I can only surmise the author was independently wealthy before this book was written, or it would have been completely overhauled before its publication. While very well written, nothing really happens that we as the audience particularly care about. A mysterious explosion on a transatlantic ship, stolen jewels and hidden gold! A murder on an overcrowded lifeboat filled with peril!
All of this comes up in this book, but not a single thing is addressed with any satisfaction. The main character, Grace is supposed to be the typical unreliable narrator, but character development is so weak throughout everyone in this book that Grace comes off as having the personality of a shoe instead of unhinged, calculating, devious or even strong. Instead of suspense or mystery we get a platform for the author to explain her politics. Women were unequal to men in 1914! (gasp) Women couldn't vote or even serve on juries! (I'm shocked) Men wrote laws that governed women! (oh the injustice)
What saves this book is the pretty excellent writing, poor character development aside. But I was disappointed that what was described as a mystery thriller was actually a diatribe on gender politics of the early 20th century. And being an educated person with average brain function, I sort of already knew that it wasn't kosher.
Originally, while listening to Charlotte Rogans telling of this harrowing experience, I was looking for clues to a mystery. Sometimes one doesn't even know the victims name until act two, right? Then I was caught up in the suspense of the court trial of the survivors. Finally, I just gave in and began to fully pay attention to the drama unfolding inside this woman. Forced to reevaluate everything, including how she got into that lifeboat in the first place, our lead character finds that she can be as ruthless and ambitious as she needs to be to survive, and that those characteristics, while they may save her life do not make her the woman she has always dreamed of being. As others realize this too, so does the reader...she doesn't get it until after the survivors of the large boat are rescued and she is forced to recall everything for her trial.
I love survival stories, so I bought Lifeboat based on some (including editor) reviews. I was so disappointed. There is no character development, suspense, clear story line. The book drags on interminably with events -- that's not enough. I stuck with it, hoping it would improve. It didn't. If you appreciate this genre, read Sole Survivor, Adrift, Unbroken, Life of Pi, In The Heart of the Sea.
There are better books to read with this subject matter. Don't waste your time on this one. The characters are boring and I never felt a connection with any of them. Grace, the main character rambles on and on. It doesn't help that the performance is dull as well (but, that may be a result of the content). It raises a couple of interesting discussion questions for a book club, but again there are better books to spend your time on.
The events in the lifeboat struck me as completely realistic and authentic, yet the setting was so unusual that it was riveting to see what would happen next. The narrator's voice was perfect. Her tone and inflection enhanced the literary writing and seemed right out of 1915. The interplay between big ideas and the small irritations of the lifeboat experience were nicely woven. This is a good yarn and requires a little thinking to get the most out of it.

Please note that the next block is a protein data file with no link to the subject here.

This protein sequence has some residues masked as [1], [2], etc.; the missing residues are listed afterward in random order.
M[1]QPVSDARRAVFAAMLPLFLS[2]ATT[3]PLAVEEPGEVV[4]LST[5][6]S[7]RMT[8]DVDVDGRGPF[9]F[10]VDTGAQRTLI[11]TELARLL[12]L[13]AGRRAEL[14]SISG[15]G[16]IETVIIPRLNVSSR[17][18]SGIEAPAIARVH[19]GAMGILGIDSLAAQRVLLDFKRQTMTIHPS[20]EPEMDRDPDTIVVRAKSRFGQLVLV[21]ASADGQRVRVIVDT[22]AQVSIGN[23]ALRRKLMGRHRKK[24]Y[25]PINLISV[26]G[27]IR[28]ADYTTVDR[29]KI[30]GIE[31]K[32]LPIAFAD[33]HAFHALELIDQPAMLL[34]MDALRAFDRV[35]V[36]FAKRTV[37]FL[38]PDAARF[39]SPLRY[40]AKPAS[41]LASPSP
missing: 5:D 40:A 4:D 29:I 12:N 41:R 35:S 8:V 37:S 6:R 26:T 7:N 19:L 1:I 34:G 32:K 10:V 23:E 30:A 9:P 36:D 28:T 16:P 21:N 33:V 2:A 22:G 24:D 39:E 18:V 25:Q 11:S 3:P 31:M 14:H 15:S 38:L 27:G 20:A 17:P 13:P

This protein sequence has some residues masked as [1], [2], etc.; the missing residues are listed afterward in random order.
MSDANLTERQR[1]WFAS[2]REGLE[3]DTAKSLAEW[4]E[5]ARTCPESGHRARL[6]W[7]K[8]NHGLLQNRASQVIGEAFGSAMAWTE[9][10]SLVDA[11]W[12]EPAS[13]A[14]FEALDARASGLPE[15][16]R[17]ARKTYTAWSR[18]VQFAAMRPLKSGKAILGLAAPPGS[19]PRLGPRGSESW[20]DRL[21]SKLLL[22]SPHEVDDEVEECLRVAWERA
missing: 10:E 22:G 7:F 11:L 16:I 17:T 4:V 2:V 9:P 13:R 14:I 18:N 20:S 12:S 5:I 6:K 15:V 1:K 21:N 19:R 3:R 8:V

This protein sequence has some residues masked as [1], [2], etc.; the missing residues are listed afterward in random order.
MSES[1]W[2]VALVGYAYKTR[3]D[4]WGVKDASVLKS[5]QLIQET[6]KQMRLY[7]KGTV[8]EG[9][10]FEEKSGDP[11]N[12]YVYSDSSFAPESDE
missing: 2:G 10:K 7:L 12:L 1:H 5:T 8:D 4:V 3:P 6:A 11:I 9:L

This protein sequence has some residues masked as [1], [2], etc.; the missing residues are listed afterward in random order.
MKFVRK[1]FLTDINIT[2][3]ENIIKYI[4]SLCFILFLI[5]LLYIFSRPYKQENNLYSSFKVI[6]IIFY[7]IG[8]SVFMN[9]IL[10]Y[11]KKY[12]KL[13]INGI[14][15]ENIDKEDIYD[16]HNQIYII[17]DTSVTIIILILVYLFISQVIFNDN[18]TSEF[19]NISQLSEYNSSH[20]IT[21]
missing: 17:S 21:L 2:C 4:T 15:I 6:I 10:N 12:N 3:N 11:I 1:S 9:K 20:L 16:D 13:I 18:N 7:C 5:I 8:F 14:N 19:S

This is not my normal reading material but it was on my book club list so I took a chance. I absolutely despised the characters, finding them cruel with little or no moral compass. In trying to excuse their behavior in light of their situation, I despised them even more. Amazingly good read if you are willing to accept that these people are not likeable. Then again, a book that can hold your interest even when the characters are awful is probably a wonderful read.
This was an excellent audio book. prior reviews did not do it justice. Very good mystery with suspense. Unique. Highly recommend.
more than worth the credit!!!
suspenseful, interesting, a good read
when mr. hardy was murdered
could have given a more lively, dramatic performance. they definitely could have chosen a more talented narrator
The author did a great job of setting up the scene, developing the characters, and the tempo of the book was hypnotic. There was enough adjectives to really feel like you were in the boat with them without droning on about unimportant details.
She did voices great and kept the tempo easy to follow. her voice was very easy on the ears and sounded uppity victorian just as you'd expect the main character to be. Perfect fit!
There was a little hitch in the book near the end where they went abrupty from teh lifeboat to the court, to the lifeboat, then to the court, then flashbacked to the lifeboat after the trial was over for wrap up. I'd have preferred just wrap up the story, then move into the court stuff.
I was also a little disappointed that Grace didn't learn much nor come out of it a better person overall. There was also little about her realtionship with Miranda after the trial. I'd assume she learned a great deal about her sister and would have done more, but she sort of wrote her off.
if you are at all interested in the Titanic survivor stories, this is definately for you!
The men and women from the early 20th century didn't seem realistic. They were too proper, too guarded with their feelings. I'm sure that people from that time WERE more guarded and proper, but they seemed to be more stereotypes than actual characters.
The power struggle between men and women was an interesting theme, and setting this in a time before women could vote was a good tie-in. But when the characters were interacting with each other in their socially acceptable ways, it just didn't seem believable. A little too Merchant & Ivory for me.